Almost all shops will be closed and religious services moved online during the five-day period amid surging virus rates but critics say the German government is operating with “tunnel vision.”
Germany's decision to extend the coronavirus lockdown and close stores over Easter could drive more businesses to bankruptcy and be counterproductive by encouraging people to flock to the shops beforehand, lobby groups have said.
The HDE association of retailers said 54 percent of fashion stores faced the danger of insolvency after 100 days of lockdown.
"After one year with coronavirus, the situation for many retailers is desperate. There is no longer any hope of surviving this crisis economically," its president, Stefan Genth, said.
After talks that ran into the early hours of Tuesday, Chancellor Angela Merkel said Germany would extend its lockdown until April 18 and urged citizens to stay home and reduce contacts as much as possible for five days from April 1.
Germany's new infections rose by 7,485 on Tuesday to 2.674 million, while another 250 deaths took its toll to 74,964. The number of cases per 100,000 in the last seven days rose to 108 from 107 on Monday.
Genth said the government was operating with "tunnel vision" by only focusing on the number of cases per 100,000 people, rather than other metrics and the many steps taken by retailers to limit the risk of infection while shopping.
Local tourism bans
The German tourism association said it was disappointed with the new decisions, saying it was incomprehensible for vacations to the Mediterranean to be permitted while self-catered domestic trips were barred.
"You can't really justify that seriously anymore," the association's deputy manager, Dirk Dunkelberg, told SWR radio, adding that many businesses in the industry would not survive the extended lockdown.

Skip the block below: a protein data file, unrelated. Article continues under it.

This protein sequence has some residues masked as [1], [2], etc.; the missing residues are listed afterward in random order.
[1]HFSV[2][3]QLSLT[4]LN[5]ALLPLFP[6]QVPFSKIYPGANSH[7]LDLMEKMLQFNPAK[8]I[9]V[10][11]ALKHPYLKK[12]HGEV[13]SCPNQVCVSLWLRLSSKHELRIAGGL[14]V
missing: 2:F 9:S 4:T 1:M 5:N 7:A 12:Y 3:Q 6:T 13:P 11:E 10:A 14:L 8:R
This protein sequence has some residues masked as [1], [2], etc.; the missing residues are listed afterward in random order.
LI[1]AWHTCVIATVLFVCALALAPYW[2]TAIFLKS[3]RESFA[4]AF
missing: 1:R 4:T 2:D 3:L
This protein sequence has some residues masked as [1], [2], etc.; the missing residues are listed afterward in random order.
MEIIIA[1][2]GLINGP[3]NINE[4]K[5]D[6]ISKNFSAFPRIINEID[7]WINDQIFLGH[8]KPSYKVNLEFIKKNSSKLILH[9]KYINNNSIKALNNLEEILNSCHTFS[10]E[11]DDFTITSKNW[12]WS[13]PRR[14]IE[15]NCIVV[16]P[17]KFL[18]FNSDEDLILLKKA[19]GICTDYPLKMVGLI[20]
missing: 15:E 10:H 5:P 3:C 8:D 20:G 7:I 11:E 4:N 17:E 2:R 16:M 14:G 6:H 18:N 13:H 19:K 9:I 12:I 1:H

The Association of the German Motor Trade (ZDK) also attacked the extension and tightening of the lockdown and warned of a wave of bankruptcies.
"If car dealerships contribute practically nothing to infections, how is their closure supposed to help contain the virus?" ZDK president Juergen Karpinski asked the newspapers of the Funke Mediengruppe.
Vice-chancellor Olaf Scholz told public broadcaster ZDF it was "right to use the period of Easter to pull on the brakes ".
But patience is running thin in Germany over a sluggish vaccine rollout, a delayed start to mass rapid testing and higher infection numbers despite months of shutdowns, with support for Merkel's Christian Democratic Union party at its lowest level for a year.
Europe's top economy will elect a new government in September, as Merkel is retiring after 16 years in power.
Der Spiegel news magazine called the government's repeated focus on tweaking shutdowns a "scandal", claiming it had "completely the wrong priorities" and should instead focus on improving its vaccination campaign and test strategy.
"This three-week lockdown rhythm confirms the suspicion that the federal government and states are simply trying to play a catch up game they have already lost," the conservative daily Frankfurter Allgemeine Zeitung said.
Dietmar Bartsch, a leading MP from the far-left opposition party Die Linke, said on Tuesday the chancellor and her ministers "should apologise to citizens" for the missteps.